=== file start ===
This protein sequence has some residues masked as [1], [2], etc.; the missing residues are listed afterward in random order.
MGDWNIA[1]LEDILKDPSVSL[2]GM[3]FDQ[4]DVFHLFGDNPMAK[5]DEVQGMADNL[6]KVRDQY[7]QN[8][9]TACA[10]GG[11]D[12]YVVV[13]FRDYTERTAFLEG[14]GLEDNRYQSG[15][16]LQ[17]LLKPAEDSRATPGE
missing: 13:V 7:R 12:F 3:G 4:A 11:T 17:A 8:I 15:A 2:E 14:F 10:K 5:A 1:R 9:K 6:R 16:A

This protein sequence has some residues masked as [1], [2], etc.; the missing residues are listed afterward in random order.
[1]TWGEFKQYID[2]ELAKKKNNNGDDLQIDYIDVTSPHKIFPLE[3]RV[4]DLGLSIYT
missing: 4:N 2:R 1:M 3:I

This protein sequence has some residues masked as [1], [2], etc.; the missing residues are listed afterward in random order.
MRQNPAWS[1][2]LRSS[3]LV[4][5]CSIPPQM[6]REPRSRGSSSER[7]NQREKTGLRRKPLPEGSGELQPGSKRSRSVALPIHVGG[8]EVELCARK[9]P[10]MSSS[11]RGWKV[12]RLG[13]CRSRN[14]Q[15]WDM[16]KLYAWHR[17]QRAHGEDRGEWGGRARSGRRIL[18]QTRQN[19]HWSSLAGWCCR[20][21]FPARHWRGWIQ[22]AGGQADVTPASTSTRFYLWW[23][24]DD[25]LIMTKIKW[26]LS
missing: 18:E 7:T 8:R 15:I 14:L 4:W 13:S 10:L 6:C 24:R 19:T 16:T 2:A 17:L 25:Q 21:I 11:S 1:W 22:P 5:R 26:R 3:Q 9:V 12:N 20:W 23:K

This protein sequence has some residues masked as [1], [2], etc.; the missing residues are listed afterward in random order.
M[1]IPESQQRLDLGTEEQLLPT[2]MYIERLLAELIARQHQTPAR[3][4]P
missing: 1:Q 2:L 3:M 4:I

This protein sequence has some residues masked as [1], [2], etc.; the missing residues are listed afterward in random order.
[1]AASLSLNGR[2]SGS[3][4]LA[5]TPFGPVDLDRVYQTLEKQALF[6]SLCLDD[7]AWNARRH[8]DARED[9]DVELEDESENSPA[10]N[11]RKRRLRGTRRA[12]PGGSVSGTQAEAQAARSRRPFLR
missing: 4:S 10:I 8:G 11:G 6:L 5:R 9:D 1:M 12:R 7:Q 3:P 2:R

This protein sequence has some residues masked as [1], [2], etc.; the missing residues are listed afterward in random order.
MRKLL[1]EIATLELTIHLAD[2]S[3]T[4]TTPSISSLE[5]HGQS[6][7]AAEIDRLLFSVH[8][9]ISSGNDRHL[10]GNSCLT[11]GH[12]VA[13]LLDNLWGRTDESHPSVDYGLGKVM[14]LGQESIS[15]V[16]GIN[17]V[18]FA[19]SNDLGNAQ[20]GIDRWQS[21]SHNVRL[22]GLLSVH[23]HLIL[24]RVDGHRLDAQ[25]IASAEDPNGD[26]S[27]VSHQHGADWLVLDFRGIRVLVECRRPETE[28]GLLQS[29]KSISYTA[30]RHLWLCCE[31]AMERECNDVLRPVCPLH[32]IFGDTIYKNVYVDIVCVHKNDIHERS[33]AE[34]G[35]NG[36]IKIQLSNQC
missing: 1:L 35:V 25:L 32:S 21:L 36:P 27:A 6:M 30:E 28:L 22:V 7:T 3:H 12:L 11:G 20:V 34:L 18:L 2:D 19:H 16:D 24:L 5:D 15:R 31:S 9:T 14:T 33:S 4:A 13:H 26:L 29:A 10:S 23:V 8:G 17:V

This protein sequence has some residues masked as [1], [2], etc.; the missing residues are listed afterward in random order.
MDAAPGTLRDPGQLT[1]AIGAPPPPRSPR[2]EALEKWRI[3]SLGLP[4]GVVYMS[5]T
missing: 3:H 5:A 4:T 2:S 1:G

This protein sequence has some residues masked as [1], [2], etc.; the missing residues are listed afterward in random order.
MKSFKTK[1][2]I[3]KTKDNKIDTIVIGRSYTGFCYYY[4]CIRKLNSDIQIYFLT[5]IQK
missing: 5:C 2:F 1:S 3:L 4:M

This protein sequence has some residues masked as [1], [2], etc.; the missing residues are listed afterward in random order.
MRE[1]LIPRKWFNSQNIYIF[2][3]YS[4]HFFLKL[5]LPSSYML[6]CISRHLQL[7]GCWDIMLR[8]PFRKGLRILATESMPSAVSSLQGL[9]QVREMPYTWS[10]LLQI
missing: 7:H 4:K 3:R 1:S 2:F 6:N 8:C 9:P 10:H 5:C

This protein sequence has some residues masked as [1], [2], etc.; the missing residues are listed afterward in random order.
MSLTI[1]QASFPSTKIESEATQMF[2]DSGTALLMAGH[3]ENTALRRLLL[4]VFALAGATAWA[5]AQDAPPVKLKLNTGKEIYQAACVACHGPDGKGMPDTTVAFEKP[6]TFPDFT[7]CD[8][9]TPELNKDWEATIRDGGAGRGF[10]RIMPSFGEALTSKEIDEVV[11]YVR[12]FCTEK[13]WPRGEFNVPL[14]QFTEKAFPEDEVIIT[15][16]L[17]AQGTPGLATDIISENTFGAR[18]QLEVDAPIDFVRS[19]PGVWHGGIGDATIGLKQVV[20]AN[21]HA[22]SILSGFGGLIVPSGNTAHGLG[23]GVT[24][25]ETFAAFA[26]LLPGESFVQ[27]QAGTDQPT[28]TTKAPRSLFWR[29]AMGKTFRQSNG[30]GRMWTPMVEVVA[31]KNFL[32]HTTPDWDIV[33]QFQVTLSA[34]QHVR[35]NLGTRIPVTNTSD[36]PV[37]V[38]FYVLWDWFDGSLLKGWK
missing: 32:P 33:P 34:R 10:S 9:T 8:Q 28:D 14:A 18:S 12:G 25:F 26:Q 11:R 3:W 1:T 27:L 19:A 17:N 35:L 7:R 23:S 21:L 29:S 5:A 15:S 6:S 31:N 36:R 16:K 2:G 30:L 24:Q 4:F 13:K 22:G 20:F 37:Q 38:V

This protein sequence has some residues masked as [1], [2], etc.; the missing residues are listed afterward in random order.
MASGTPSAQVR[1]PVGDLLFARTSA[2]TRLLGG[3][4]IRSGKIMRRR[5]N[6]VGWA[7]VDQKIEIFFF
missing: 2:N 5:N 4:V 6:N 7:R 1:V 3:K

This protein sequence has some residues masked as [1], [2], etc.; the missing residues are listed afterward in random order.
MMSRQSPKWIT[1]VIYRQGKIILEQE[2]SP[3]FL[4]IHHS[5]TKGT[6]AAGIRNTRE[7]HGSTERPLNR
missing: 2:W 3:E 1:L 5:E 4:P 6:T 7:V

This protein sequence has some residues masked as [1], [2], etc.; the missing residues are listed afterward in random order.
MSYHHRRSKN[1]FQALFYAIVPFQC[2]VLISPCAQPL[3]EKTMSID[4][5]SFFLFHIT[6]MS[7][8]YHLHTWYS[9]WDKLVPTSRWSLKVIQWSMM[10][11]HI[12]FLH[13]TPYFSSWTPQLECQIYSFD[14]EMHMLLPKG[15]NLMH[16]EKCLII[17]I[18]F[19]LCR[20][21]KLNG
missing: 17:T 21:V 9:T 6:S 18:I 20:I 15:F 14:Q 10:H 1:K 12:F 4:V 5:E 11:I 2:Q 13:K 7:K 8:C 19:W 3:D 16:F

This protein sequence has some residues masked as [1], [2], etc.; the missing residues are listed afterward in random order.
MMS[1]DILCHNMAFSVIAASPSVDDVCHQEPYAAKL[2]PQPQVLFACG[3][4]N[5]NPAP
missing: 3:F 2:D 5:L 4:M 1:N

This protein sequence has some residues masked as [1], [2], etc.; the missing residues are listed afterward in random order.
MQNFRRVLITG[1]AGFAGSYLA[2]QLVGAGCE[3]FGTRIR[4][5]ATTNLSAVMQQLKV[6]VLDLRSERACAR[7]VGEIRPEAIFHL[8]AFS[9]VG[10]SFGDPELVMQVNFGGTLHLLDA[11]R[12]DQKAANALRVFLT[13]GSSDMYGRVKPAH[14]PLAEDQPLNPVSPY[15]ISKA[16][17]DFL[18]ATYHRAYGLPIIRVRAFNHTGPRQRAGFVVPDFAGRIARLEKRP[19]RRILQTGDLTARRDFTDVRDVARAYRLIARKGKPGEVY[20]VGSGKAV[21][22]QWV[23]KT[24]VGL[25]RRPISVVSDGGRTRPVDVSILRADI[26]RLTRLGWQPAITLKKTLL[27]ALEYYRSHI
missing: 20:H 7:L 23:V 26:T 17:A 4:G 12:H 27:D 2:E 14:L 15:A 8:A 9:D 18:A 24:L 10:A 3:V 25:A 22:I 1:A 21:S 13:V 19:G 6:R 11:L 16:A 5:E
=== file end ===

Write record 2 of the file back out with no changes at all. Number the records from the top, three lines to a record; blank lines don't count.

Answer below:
This protein sequence has some residues masked as [1], [2], etc.; the missing residues are listed afterward in random order.
[1]TWGEFKQYID[2]ELAKKKNNNGDDLQIDYIDVTSPHKIFPLE[3]RV[4]DLGLSIYT
missing: 4:N 2:R 1:M 3:I